its never easy is it…

In the case of your program, it’s the self._qtgui_sink_x_0_win object that’s
the problem. If you don’t make it a member of the class, that is, drop the
“self.” part, it should work fine. My understanding, which could be wrong,
is that as a local variable, it gets destroyed in the right order.

I removed the “self.” and still seeing the same results.

But, you gave me an idea that there might be this unhappy deconstructor
race condition. So, I tried deleting the qapp after exec() and that made
it better. Also and rather, stopping the top block make it better; so
maybe it was getting data to draw and somebody already destroyed the qt
graphics stuff.

So, the reason I didnt stop the top block:
http://gnuradio.squarespace.com/examples

I will give this a more conclusive test tomorrow, but the fix seems
worth while anyhow.
http://gnuradio.org/cgit/gnuradio.git/commit/?id=e762abc703e3224b54466685bf51b3fa90ee8edc

-Josh

On Thu, Apr 14, 2011 at 1:21 AM, Josh B. [email protected] wrote:

Without getting to deep into this, the problem is in the shared
responsibilities between the Python world and the C++ world. I don’t
completely understand the series of events, but the crux o the problem
seems
to be who gets to the destructors first.

its never easy is it…

worth while anyhow.

http://gnuradio.org/cgit/gnuradio.git/commit/?id=e762abc703e3224b54466685bf51b3fa90ee8edc

-Josh

Hmm… that’s very disappointing. I was unable to reproduce this on
three of
my machines (Core2Quad, i7, and i7 (sandybridge)) and a couple of VMs.
But I
did see a segfault about once in twenty on my Core2Duo. So that that for
what you will.

I tried your fix and also applied the fix to pyqt_example_f.py and ran
both
about 50 times in a row without seeing the seg fault, so that seems to
fix
it. Either that, or it just reduces the probability of it occurring even
more… But I think we go with it until someone reports another
problem.

Good catch, thanks!

Tom

On 04/14/2011 09:40 PM, Tom R. wrote:

reports another problem.

Good catch, thanks!

Tom

I think this speaks to the monumental complexity of modern software.
The surprising thing is not how well it generally works, but that
it works at all.

I think that people who aren’t software developers (heck, technology
developers in general) have no grasp of the horrendous complexity we
juggle in our heads every day, and generally “just make it work”.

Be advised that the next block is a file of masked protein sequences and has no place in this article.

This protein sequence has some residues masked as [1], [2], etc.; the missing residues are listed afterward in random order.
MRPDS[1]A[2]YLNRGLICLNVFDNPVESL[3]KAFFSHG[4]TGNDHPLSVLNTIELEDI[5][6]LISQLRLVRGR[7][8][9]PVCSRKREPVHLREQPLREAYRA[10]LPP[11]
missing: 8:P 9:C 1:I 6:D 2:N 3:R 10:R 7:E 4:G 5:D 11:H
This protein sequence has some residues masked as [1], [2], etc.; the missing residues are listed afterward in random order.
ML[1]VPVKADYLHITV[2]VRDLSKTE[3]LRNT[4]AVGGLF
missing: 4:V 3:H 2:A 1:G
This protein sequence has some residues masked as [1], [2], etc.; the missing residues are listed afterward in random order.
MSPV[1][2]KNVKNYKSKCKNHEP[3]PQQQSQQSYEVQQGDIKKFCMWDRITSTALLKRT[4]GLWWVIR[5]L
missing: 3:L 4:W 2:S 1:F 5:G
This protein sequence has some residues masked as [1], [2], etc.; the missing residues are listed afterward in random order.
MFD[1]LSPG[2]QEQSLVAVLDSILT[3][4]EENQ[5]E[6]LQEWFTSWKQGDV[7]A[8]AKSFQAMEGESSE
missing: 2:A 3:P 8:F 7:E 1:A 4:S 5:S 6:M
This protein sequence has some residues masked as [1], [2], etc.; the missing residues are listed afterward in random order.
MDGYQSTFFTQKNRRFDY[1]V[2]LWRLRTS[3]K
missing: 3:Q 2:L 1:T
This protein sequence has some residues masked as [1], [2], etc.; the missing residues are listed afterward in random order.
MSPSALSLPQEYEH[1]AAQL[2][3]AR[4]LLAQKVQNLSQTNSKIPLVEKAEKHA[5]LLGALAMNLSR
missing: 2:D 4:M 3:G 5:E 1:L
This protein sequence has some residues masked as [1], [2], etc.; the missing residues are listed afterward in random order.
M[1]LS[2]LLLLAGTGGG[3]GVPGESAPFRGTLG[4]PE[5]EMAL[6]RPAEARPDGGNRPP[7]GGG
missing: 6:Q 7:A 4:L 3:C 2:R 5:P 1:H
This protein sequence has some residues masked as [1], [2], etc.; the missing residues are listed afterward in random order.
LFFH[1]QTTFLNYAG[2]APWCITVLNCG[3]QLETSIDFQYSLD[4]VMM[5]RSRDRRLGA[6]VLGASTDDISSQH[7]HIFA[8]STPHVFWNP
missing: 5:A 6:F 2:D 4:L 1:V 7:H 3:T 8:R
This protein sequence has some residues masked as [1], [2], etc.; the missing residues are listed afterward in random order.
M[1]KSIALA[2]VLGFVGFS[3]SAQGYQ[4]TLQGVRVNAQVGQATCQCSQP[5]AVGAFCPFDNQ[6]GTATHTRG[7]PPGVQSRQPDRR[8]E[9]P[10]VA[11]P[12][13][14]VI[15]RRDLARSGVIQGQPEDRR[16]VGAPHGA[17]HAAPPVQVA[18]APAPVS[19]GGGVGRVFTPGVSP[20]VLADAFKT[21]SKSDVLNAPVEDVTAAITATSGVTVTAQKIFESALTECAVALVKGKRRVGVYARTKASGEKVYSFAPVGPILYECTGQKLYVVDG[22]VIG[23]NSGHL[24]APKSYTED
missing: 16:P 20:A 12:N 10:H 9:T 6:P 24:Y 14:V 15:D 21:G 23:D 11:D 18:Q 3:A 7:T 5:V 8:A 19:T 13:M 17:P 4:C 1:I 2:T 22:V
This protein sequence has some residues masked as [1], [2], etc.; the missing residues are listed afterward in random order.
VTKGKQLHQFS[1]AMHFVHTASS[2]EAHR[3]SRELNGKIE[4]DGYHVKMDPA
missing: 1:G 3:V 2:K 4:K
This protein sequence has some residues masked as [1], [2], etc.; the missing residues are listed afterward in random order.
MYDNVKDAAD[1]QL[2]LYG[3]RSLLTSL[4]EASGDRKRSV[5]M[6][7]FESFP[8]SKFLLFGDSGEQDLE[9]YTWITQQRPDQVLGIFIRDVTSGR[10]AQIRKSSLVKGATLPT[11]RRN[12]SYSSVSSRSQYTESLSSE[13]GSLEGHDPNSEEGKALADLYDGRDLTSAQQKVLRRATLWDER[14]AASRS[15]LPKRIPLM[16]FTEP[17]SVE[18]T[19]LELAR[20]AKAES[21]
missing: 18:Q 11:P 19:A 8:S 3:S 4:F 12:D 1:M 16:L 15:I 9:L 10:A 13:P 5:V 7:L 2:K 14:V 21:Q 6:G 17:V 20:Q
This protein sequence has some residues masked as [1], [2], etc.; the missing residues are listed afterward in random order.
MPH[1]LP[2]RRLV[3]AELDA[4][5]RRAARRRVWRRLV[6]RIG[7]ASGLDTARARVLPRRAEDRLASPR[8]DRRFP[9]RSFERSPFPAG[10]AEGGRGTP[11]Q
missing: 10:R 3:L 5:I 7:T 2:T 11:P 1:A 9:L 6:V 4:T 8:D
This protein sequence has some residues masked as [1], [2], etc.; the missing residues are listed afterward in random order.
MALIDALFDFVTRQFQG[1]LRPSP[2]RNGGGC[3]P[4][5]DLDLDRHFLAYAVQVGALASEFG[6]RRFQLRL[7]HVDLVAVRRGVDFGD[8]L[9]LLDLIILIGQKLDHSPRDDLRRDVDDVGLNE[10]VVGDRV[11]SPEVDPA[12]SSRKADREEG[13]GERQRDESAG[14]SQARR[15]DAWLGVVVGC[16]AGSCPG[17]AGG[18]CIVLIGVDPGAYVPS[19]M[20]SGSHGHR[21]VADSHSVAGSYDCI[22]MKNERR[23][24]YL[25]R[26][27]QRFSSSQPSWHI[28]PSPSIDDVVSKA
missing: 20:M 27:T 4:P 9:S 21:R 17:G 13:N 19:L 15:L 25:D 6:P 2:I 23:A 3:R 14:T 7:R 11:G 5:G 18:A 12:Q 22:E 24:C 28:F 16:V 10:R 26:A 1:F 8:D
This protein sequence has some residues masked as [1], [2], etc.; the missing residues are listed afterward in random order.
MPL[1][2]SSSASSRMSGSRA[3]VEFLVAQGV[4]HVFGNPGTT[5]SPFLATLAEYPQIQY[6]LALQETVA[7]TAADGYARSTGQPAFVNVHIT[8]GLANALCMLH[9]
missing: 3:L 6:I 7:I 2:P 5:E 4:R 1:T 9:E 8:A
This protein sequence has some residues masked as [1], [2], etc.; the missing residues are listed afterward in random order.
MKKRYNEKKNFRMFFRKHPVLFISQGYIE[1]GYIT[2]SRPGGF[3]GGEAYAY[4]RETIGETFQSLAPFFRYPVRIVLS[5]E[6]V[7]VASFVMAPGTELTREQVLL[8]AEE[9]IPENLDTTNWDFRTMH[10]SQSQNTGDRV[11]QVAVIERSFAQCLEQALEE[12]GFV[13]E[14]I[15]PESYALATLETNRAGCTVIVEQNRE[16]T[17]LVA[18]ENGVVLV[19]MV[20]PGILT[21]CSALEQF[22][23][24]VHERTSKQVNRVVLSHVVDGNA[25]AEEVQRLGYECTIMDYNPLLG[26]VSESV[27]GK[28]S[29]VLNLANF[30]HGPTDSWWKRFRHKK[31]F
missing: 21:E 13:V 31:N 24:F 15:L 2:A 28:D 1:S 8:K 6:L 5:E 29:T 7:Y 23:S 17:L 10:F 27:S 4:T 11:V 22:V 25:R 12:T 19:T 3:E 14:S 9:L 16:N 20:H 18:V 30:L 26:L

On Thu, Apr 14, 2011 at 9:48 PM, Marcus D. Leech [email protected]
wrote:

fix it. Either that, or it just reduces the probability of it occurring even
I think that people who aren’t software developers (heck, technology
developers in general) have no grasp of the horrendous complexity we
juggle in our heads every day, and generally “just make it work”.


Marcus L.
Principal Investigator
Shirleys Bay Radio Astronomy Consortiumhttp://www.sbrac.org

That’s a good point, Marcus. It also brings me back to why we have so
many
dependencies in the project, which I’ve often heard people complain
about.
But the thousands of lines of code that those dependencies have means
that
we don’t have to re-write them and can then build more complex systems
because of it. The whole “standing on the shoulders of giants” concept.
But
it definitely adds to the complexity and the potential problems with
stability and compatibility that we need to work on. Though the effort
of
dealing with the latter problems no where near outweighs the former
benefits.

Then again, since we’re talking about the fact that these things work at
all, even though I understand the physics and have flown in them before,
I’m
still not convinced that a 747 can fly*.

Tom

*Note: This remark was not intended to be a factual statement.

On 18/04/2011 11:16 AM, Philip B. wrote:

Philip

We somewhat already have that, at least at the hardware source/sink
level.

Adding further formalized interfaces for things like GUI components
would be a good thing™.

I worry that adding further levels of abstraction/compartmentalization
would negatively impact performance, and performance is
a crucial attribute of any DSP system.

On 04/18/2011 10:20 AM, Tom R. wrote:


it definitely adds to the complexity and the potential problems with
stability and compatibility that we need to work on. Though the effort of
dealing with the latter problems no where near outweighs the former
benefits.

I’d like to see GNU Radio divided into logical pieces that are seperate
from each other. I believe this would help with the dependency that
exists today.

The core of GNU Radio is the code that defines how blocks are built,
connected, and executed. From there you would add signal processing
blocks, gui blocks, hardware interface blocks, etc as needed for the
specific application/environment.

Philip

On Mon, Apr 18, 2011 at 11:28 AM, Marcus D. Leech [email protected]
wrote:

application/environment.
would negatively impact performance, and performance is
a crucial attribute of any DSP system.

Philip and I have talked about this before. What he really means is
splitting out gnuradio-core into more top-level blocks. Eventually, we
probably want a gnuradio-runtime that only contains the basic block
parent
classes and and the scheduler. This way, for getting the runtime engine
going, you need a minimum of dependencies. We would then have other top
level blocks containing the other blocks that are currently in
gnuradio-core. I’ve already started splitting off a gr-digital block in
one
of my branches to this effect.

Tom